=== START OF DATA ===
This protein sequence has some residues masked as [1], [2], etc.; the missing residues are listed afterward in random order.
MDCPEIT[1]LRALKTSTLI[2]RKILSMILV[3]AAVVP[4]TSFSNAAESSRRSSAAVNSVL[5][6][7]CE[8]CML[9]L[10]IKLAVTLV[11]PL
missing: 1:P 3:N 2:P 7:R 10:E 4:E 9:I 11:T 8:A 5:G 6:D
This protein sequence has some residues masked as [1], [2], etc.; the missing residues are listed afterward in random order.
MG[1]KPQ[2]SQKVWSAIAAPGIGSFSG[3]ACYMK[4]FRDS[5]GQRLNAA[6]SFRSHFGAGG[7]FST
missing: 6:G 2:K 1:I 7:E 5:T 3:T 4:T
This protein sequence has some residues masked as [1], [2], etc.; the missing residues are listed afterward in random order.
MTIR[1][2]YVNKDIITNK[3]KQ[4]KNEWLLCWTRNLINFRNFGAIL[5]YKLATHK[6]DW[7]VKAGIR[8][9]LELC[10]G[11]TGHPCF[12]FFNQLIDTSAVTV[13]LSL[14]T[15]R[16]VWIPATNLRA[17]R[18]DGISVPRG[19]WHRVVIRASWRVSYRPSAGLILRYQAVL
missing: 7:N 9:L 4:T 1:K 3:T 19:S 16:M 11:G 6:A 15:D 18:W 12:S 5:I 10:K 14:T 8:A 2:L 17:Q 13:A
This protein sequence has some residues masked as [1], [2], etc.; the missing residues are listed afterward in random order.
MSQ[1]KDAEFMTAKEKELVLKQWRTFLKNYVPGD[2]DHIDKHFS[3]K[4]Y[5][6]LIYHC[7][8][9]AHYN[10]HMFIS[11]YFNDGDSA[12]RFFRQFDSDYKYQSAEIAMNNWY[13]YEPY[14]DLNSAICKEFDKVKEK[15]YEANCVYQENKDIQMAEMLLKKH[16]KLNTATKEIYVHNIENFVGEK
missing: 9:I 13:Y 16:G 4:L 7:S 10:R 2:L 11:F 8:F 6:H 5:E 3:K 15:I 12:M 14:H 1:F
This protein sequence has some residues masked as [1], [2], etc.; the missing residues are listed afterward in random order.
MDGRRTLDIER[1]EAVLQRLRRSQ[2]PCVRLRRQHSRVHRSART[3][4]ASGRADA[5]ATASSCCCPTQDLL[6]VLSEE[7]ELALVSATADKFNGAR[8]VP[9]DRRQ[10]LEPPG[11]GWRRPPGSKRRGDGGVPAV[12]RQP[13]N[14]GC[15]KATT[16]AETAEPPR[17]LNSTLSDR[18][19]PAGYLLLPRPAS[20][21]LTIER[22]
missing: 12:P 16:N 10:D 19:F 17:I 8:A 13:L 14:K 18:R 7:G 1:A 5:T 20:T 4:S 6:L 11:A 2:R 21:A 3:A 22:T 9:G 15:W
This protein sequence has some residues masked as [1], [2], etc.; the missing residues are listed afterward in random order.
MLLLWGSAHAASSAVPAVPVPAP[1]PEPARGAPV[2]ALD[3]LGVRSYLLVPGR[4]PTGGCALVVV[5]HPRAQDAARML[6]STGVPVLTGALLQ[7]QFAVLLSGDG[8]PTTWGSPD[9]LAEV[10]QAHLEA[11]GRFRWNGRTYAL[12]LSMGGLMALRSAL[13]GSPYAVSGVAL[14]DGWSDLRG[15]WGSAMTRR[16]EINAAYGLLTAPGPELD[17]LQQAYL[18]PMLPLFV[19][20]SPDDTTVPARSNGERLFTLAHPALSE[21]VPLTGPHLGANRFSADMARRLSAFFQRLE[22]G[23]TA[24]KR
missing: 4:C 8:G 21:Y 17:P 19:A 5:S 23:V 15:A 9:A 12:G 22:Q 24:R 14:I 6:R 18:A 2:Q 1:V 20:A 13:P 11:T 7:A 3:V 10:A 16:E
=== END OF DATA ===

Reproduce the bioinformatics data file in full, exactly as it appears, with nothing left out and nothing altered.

This protein sequence has some residues masked as [1], [2], etc.; the missing residues are listed afterward in random order.
MDCPEIT[1]LRALKTSTLI[2]RKILSMILV[3]AAVVP[4]TSFSNAAESSRRSSAAVNSVL[5][6][7]CE[8]CML[9]L[10]IKLAVTLV[11]PL
missing: 1:P 3:N 2:P 7:R 10:E 4:E 9:I 11:T 8:A 5:G 6:D
This protein sequence has some residues masked as [1], [2], etc.; the missing residues are listed afterward in random order.
MG[1]KPQ[2]SQKVWSAIAAPGIGSFSG[3]ACYMK[4]FRDS[5]GQRLNAA[6]SFRSHFGAGG[7]FST
missing: 6:G 2:K 1:I 7:E 5:T 3:T 4:T
This protein sequence has some residues masked as [1], [2], etc.; the missing residues are listed afterward in random order.
MTIR[1][2]YVNKDIITNK[3]KQ[4]KNEWLLCWTRNLINFRNFGAIL[5]YKLATHK[6]DW[7]VKAGIR[8][9]LELC[10]G[11]TGHPCF[12]FFNQLIDTSAVTV[13]LSL[14]T[15]R[16]VWIPATNLRA[17]R[18]DGISVPRG[19]WHRVVIRASWRVSYRPSAGLILRYQAVL
missing: 7:N 9:L 4:T 1:K 3:T 19:S 16:M 11:G 6:A 15:D 18:W 12:S 5:I 10:K 14:T 8:A 2:L 17:Q 13:A
This protein sequence has some residues masked as [1], [2], etc.; the missing residues are listed afterward in random order.
MSQ[1]KDAEFMTAKEKELVLKQWRTFLKNYVPGD[2]DHIDKHFS[3]K[4]Y[5][6]LIYHC[7][8][9]AHYN[10]HMFIS[11]YFNDGDSA[12]RFFRQFDSDYKYQSAEIAMNNWY[13]YEPY[14]DLNSAICKEFDKVKEK[15]YEANCVYQENKDIQMAEMLLKKH[16]KLNTATKEIYVHNIENFVGEK
missing: 9:I 13:Y 16:G 4:L 7:S 10:R 2:L 11:F 8:F 6:H 5:E 3:K 15:I 12:M 14:H 1:F
This protein sequence has some residues masked as [1], [2], etc.; the missing residues are listed afterward in random order.
MDGRRTLDIER[1]EAVLQRLRRSQ[2]PCVRLRRQHSRVHRSART[3][4]ASGRADA[5]ATASSCCCPTQDLL[6]VLSEE[7]ELALVSATADKFNGAR[8]VP[9]DRRQ[10]LEPPG[11]GWRRPPGSKRRGDGGVPAV[12]RQP[13]N[14]GC[15]KATT[16]AETAEPPR[17]LNSTLSDR[18][19]PAGYLLLPRPAS[20][21]LTIER[22]
missing: 12:P 16:N 10:D 19:F 17:I 8:A 13:L 14:K 18:R 7:G 1:A 5:T 20:T 4:S 6:L 11:A 2:R 21:A 3:A 22:T 9:G 15:W
This protein sequence has some residues masked as [1], [2], etc.; the missing residues are listed afterward in random order.
MLLLWGSAHAASSAVPAVPVPAP[1]PEPARGAPV[2]ALD[3]LGVRSYLLVPGR[4]PTGGCALVVV[5]HPRAQDAARML[6]STGVPVLTGALLQ[7]QFAVLLSGDG[8]PTTWGSPD[9]LAEV[10]QAHLEA[11]GRFRWNGRTYAL[12]LSMGGLMALRSAL[13]GSPYAVSGVAL[14]DGWSDLRG[15]WGSAMTRR[16]EINAAYGLLTAPGPELD[17]LQQAYL[18]PMLPLFV[19][20]SPDDTTVPARSNGERLFTLAHPALSE[21]VPLTGPHLGANRFSADMARRLSAFFQRLE[22]G[23]TA[24]KR
missing: 4:C 8:G 21:Y 17:P 19:A 5:S 23:V 15:A 9:A 12:G 22:Q 24:R 14:I 6:R 18:A 2:Q 1:V 20:A 13:P 11:T 7:A 3:V 10:A 16:E